July 1, 2011

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Article

It’s Time to Invest in Education

Sarah Ryther Francom

July 1, 2011

Education is consistently ranked as one of Utah’s top priorities among citizens, business leaders and policymakers, as it should be. The state’s economic vitality is only as strong as its workforce—and tomorrow’s workforce is sitting in today’s overburdened and underfunded classrooms. Though poll after poll ranks education as the No. 1 priority, actions speak louder than words.

A June 2011 report published by the Utah Foundation, a nonprofit organization that researches public policy issues in the state, found that Utah has experienced a “downward trend in [education] funding.” The report goes as far to call this downward trend “unprecedented.”

According to the report, the state’s per-pupil spending on K-12 public education has been the lowest in the nation since 1988. Reaching the national average would a require $2.2 billion investment.

It is often argued that Utah’s low per-pupil spending is due to the state’s unique demographics—our birthrate is high and our population is the nation’s youngest. While our unique population is indeed a challenge, it is not the sole problem. As the report demonstrates, the state’s effort to fund education has been in steady decline since the mid-1990s.

A variety of factors have impacted Utah’s education funding. For example, in 1996 voters approved an amendment to permit income tax revenues—which in the past were exclusively devoted to K-12 public ed—to be shared with higher education institutions. This change, according to the Utah Foundation report, led to a reduction in higher education’s funding from the state’s general fund, which in turn freed some of those general funds to be spent in areas outside of education. Another example is personal income—as it has declined, so have income tax revenues and, therefore, education funding. The report indicates that despite these hurdles, “state policymakers have placed a higher priority on growth in budgets for other programs or reducing taxes.”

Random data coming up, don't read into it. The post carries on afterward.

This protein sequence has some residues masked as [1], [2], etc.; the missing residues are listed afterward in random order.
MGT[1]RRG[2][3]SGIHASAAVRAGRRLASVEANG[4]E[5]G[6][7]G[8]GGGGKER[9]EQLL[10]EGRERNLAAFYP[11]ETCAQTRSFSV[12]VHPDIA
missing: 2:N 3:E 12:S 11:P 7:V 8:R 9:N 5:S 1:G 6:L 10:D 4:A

It’s no secret that Utah’s educational system is suffering. The question is why is it suffering if it is a top priority? 

In this issue of Utah Business, we brought together a group of higher education leaders to discuss the challenges and trends their institutions are experiencing. The consensus among the group was that education, beginning with K-12 and extending through higher education, must be more than a claimed priority. If we want to be able to compete nationally and internationally, and if we want to ensure future economic prosperity, it’s time to put our money where our mouth is. The state’s future depends on it.

From the Editor

Sarah Ryther Francom

 

Correction: In our May issue, Axiom Financial’s 2010 total Utah loan volume should have been listed as $1,050,488,156. Also in May’s issue, Republic Mortgage Home Loans’ 2010 total Utah loan volume should have been listed as $1,050,488,156.00. We regret these errors.          

 

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